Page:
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TalkTalk offering just £30 in compensation despite huge customer losses

The fallout from the TalkTalk data breach is continuing, following disappointment over the amount of compensation being offered to affected customers.

Ian Rimmington from West Yorkshire told The Register that he had been offered just £30.20 in compensation, despite seeing £3,500 disappear from his account following the hack.

Read more: Consumers call for TalkTalk to face higher fine over data breach

In his conversations with TalkTalk CEO case manager John Gusterton, Mr Rimmington discovered that he would not be receiving any more compensation other than the £30.20 “gesture of good will.”

“I asked him [Gusterton]: 'If my card details were encrypted and no details lost, then why are you giving me the credit?'. I then asked about the conflicting information over the last week and was met by a wall of silence,” Mr Rimmington explained.

To add further insult, Mr Rimmington was informed that if he wanted to leave TalkTalk due to a loss of trust stemming from the data breach, he would still have to pay a contract cancellation fee.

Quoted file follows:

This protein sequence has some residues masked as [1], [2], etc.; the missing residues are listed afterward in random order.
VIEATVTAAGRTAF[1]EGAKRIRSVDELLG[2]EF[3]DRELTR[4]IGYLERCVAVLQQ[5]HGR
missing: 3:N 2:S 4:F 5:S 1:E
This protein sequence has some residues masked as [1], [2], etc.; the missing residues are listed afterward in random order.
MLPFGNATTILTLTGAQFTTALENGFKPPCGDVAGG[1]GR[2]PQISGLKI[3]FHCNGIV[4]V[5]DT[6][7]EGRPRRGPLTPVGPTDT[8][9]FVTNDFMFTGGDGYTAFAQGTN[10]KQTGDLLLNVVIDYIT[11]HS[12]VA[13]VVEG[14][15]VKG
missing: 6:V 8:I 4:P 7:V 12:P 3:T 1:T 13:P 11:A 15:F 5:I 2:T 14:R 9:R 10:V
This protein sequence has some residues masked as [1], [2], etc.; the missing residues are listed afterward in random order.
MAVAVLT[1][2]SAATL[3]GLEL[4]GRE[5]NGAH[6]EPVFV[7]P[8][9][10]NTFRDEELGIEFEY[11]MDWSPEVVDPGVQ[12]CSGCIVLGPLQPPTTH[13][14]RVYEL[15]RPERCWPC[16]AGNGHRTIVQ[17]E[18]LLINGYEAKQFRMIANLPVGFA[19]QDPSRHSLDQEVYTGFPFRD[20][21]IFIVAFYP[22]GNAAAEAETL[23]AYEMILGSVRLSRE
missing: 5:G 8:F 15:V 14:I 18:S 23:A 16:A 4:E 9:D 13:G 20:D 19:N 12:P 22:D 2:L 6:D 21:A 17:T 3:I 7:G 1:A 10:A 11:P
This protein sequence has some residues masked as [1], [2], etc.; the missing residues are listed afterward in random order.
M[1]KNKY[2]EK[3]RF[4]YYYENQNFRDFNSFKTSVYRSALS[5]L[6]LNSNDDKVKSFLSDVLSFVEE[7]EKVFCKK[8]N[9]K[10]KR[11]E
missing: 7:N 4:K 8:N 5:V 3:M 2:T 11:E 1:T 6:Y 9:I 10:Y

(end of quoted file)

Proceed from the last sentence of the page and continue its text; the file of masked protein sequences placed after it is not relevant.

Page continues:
Since the security breach occurred late last month, which resulted in hackers acquiring 1.2 million email addresses and 21,000 unique bank account numbers and sort codes, TalkTalk has provided an, at times, confusing picture of how the attack took place. Despite claiming that credit card information was encrypted or tokenised, they have asked customers to remain vigilant against fraud.

Read more: MPs want more details regarding the TalkTalk breach

Customers that are fighting for compensation from TalkTalk should perhaps bear in mind that previous victims have repeatedly had their case rejected by the mobile network. Customers affected by a security breach that hit the company back in November last year have been unable to secure any kind of reimbursement, despite around a dozen individuals losing up to £5,000. TalkTalk insists that it is not liable for any incidences of fraud, because no complete financial records were stolen from its servers.